Herakleia

Distance 107 km - Time one way: 1 hour 35 min

You reach Herakleia via Bodrum and Milas. There you turn to north in direction of Söke/Izmir. This street will be extended to 4 lanes, too, so that the time to go there will be shorter soon. On the way it will be worthwile to see the excavations of Euromos. In about 32 km after Milas you turn right. The signpost to Herakleia is brown. Today the place is named Kapikiri.

 It`s a pity to pay only a short visit to Herakleia. This touristically to a far extended undeveloped place of great historical importance admidst a wild and fascinating landscape is singular and only to explore with a great sacrifice of time. Nowhere you will feel the past, the nature and the origins of the Western Turkey so intensively as here. Nowhere you can duplicate the antique belief in gods as intensively as here.

Originally Herakleia was a bay and an important port of the Mediterranian Sea. The people of Caria, who settled down here in antique times, carried on trade with olives, wine and honey, also with marble out ofthe twi big marble quarries that existed here in antique times. This marble was used for the famous temples of Didyma and the big buildings of the nearby town of Milet. However human being had to surrender to nature in spite of his efforts to maintain the access to the sea and to Herakleia. Today the "Bafa-Lake" is an inland lake and only the little content of salt in the water reminds of the former belonging to the Mediterrian Sea. However, in 17 A.D. a heavy earthquake, which caused big dislocations of soil, changed the whole area of Latmos. The Mäander deposited a big quantity of diluvial material, so that the access to the sea was cut off completely in the end in spite of intensive efforts. Herakleia lost more and more importance during the following centuries. Today the once powerful river of Mäander , which was used for shipping, is only an unimportant streamlet.

The mountains of Latmos appear threatening and impressive. They rise from sealevel up to a height of 1375 m with their "five fingers". No wonder that the Kares and Romans supposed the residence of the Gods to be there and even the early Christians went up there in petitionary processions, f.e. a group of inhabitants of Milet after an extraordinary dryness had caused times of distress. They climbed up to an immense stone at the top of the mountain, which was venerated in the Christian times, too. It was said about the stone to have given inspiration and the talent of healing to the abbots of the Latmos monastaries.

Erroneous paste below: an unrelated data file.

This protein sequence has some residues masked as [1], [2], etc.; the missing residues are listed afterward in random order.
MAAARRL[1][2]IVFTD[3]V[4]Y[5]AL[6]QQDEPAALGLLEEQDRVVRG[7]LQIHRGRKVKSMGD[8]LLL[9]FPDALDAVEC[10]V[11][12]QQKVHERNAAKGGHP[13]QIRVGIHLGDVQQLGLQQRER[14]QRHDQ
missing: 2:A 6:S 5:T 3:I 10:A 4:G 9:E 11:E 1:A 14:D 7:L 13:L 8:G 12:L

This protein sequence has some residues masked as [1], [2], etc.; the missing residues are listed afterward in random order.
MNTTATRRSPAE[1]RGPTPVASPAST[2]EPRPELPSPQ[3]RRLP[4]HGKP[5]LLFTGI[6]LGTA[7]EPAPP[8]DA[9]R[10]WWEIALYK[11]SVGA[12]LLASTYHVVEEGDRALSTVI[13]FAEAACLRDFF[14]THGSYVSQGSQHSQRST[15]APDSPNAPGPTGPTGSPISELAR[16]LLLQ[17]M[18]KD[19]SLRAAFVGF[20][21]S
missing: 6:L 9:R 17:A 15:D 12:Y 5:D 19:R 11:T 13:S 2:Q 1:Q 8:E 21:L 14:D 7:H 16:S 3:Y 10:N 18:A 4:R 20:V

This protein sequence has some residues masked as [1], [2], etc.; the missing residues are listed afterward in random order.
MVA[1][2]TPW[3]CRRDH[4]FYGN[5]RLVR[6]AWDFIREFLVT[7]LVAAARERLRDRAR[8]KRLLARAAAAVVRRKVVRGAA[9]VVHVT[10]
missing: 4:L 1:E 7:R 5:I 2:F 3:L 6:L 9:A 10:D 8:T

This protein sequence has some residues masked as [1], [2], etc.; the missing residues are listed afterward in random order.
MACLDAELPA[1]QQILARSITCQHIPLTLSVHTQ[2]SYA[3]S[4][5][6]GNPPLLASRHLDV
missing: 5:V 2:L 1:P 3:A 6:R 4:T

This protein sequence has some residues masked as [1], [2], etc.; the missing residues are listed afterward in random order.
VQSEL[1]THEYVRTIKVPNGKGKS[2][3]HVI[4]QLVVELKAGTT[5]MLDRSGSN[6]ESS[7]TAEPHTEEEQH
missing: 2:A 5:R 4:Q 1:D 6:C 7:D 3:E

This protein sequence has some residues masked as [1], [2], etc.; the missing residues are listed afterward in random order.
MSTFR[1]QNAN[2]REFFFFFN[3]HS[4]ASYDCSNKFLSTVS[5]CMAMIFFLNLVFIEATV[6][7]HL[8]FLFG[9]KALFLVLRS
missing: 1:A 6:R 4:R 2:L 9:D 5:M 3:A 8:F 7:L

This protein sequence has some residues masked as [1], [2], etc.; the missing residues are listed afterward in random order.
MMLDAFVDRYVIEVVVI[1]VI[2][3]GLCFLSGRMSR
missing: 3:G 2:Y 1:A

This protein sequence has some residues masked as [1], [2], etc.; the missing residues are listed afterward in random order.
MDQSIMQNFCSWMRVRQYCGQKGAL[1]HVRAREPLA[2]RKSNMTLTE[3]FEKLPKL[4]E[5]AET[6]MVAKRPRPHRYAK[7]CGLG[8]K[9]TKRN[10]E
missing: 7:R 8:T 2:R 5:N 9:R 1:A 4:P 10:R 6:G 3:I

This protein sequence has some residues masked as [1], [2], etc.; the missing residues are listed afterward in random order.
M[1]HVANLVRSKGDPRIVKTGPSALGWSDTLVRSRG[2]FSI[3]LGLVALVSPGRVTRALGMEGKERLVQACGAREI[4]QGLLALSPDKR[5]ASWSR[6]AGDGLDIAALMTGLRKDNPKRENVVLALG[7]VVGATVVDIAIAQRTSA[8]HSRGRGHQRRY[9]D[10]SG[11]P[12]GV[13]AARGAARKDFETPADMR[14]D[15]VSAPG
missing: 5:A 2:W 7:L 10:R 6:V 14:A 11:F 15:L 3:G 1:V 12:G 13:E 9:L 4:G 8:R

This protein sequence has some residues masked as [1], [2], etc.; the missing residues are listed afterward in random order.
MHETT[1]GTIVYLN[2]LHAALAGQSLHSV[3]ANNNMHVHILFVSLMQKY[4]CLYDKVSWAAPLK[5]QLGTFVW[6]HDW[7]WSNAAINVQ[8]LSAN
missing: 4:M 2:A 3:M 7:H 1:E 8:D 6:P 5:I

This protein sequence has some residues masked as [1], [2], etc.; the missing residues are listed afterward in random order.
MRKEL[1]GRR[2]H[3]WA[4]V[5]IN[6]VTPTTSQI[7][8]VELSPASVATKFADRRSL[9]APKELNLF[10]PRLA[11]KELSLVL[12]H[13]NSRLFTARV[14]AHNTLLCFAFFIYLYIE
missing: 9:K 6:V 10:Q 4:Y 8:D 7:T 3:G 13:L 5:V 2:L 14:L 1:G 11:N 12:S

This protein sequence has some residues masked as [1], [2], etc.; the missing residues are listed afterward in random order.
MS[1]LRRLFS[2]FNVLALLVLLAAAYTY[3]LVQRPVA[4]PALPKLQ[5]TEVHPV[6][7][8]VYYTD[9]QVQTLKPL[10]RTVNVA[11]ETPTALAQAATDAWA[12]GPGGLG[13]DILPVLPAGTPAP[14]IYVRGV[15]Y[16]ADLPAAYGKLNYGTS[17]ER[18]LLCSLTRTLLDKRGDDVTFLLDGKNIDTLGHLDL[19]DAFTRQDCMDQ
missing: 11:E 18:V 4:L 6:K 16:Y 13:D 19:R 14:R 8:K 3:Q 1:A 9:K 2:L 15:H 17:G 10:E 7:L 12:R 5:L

Beneath the Agora at the foot of the mountain the sanctuary of Selene, the godess of the moon was located. She is said to have narcotized her lover to protect him from growing old. The legend relates, that he is preserving his youth and beauty sleep even today, only interrupted by the visits of the godess who is always accompanied by the erots.....

There is another legend told on behalf of this sanctuary, the Endymion, also honoured by the early Christians: The godess of the moon, Selene, discovered one night a sleeping shepard named Endymion and fell frantically in love with him. Zeus turned in jealous raging and punished the shepard under a curse never to wake up again from his sleep. Since that time Endymion is sleeping at that place and is caught in his dreams. Selene is with him every night. Like this exactly fifty children were produced!

You won't find here a concentrated area of excavation. Herakleia passed on to the very original village of Kapikiri of today. All over the place there are relics of antitique buildings  to be found, overlooked by the temple of Athena showing still three outer walls. You have a marvellous view from there. It's a simple cubic temple. The walls still exist up to the height of the roof.

 

The playground of the school is situated on the former Agora. It's mighty supporting walls are still to be seen. 

The former city hall, the Buleuterion, is situated on the other side of the street behind some houses. The theatre some way up the hill beyond the meadow is not preserved well. Too many stones were used for other buildings. So much more impressive is the city wall with its many towers, once of hundred of them. This city wall is one of the best preserved in Turkey. The construction of the citadel is nearly fully preserved in the upper part as well as a tower.

The former town of Latmos can be found before you reach Kapikiri on the right above the street. Parts of the city wall as well as foundations of towers and houses are preserved. Further up the village after a long walk you find many ruins of monasteries where eremits and later on monks lived in early Christian times (9th century). At that time Herakleia was seat of the bishop, among others the monastery of the seven brothers, the Stylos-monastary and the Kiliselik monastary.

There are also to be found numerous buildings of Byzantine times, especially on the isles of the lake. In te village are offered mountain tours as well as tours on the lake which are recommandable, but it's done in a spartanic way.

Pre-historic rock and cave paintings, which cannot be dated yet, are interesting to see in that region, for example the cave of Göktepe near Sögütözü. You can reach them via Cavdar and a long walk.

 

Reference: The Latmos - by Anneliese Peschlow-Bindokat

                  An unknown mountain landscape  at the Turkish Western Coast.

                  Most informative!